The Gulf County Sheriff’s Office on Monday arrested a former
officer of the Port St. Joe Band Boosters, charging her with grand theft for
taking more than $9,000 in cash and checks from the organization.
Sheriff Mike Harrison said that following an interview at
the sheriff’s office with law enforcement officials, in which she admitted
taking the monies for her own use, Andrea S. Kennington, 45, of Port St. Joe,
was charged with the second-degree felony, and booked into the Gulf County
Detention Facility. At her first appearance, she was released with conditions,
and no bond was required.
Harrison said she did not request a lawyer at her interview.
“She was obviously upset over this, she was remorseful,” he said. “She wanted
to try to pay the money back, but at this point charges had to be filed in a situation
like this. She’ll be held accountable for it.”
Kennington was not currently an officer in the organization,
but had been in the past, as far back as 2015.
“She had signed checks to herself with no documentation, and
later on we believe she had other checks written to her by previous board members,”
the sheriff said. “There were multiple signers on the account.
“Based on the investigation there is a strong possibility there
will be other charges filed in this case,” Harrison said.
The sheriff said his department received a call from Superintendent
Jim Norton early last week that, based on a report to Port St. Joe High School
officials by an officer in the boosters, the matter needed to be looked into.
After examining booster records, investigators substantiated
the complaint, and determined that multiple checks written to, and by,
Kennington lacked any supporting documentation. The investigation led to the tally that she
had taken about $9,096 in checks and cash for personal gain.
“That’s the number we reached at this time,” Harrison said. “There’s
always the possibility that number might increase, but we believe it’s an accurate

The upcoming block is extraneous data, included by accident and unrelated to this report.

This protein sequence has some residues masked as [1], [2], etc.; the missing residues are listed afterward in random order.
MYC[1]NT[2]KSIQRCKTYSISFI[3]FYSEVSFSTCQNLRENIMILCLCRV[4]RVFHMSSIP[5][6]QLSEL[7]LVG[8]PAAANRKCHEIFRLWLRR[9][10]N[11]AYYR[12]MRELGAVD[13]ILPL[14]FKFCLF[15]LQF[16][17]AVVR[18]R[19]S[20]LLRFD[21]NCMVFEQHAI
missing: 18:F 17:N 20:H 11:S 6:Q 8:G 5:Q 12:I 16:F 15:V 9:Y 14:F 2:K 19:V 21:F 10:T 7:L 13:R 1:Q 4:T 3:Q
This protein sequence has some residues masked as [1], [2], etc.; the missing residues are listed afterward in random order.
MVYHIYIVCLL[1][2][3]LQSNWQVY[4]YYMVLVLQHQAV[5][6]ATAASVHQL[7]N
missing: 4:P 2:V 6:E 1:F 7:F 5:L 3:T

Heightened concern regarding the operation of the band boosters,
a private organization entirely separate from the school district, had surfaced
last fall, primarily due to gaps in coverage of the concession stand at two
well-attended home football games.
The band boosters have for many years been the group
handling this busy concession stand, to raise funds to support the Port St. Joe
High School Band of Gold.
Norton said neglect of the concession stand, and the
inability of the school district to monitor any of the boosters’ finances, led to
a decision by school officials last fall to move the concession operation in-house,
where as an internal account it could be entirely overseen according to district
financial requirements. This has meant that inventory is accounted for each night
of operation, and all expenditures and disbursements now require purchase
“When it wasn’t housed under the school, I can’t help them
when they fall short,” said Principal Josh Dailey.
He said the boosters also have raised monies through bake
sales and other fundraisers, and have handled such expenses as the dry cleaning
of band uniforms, a trip for the musicians to Orlando, scholarships and other enhancements
of the band experience.
In addition, help for the band has come through the school’s
athletic department budget, as well as sizeable private donations.
“We have two tiny little schools and they each have a
marching band,” said Norton. “We take a lot of community pride in supporting
Dailey said that after school officials met with a concerned
member of the band boosters board, they called in Norton to review the
substance of the allegations being brought forward.
“After they met with them, they called me moments later and said “You may want to sit through this
with us,” Norton said. “They went through it all again. And afterwards I said ‘I
gotta call the sheriff.’
“I am ticked off that somebody would be so brazen to steal
from the intended purpose of helping these kids,” said the superintendent. “I
think the sheriff has a great working understanding, if anybody else is
involved. I thank the sheriff’s office investigators for quickly solving it, I think
they have an iron tight case.”
He said that in the event of restitution, school officials want
to make sure the monies go for their intended purpose, to help with the band.
“It is unfortunate it affected the kids,” said Dailey. “I think
this individual made a poor choice. It is extremely sad that it takes away from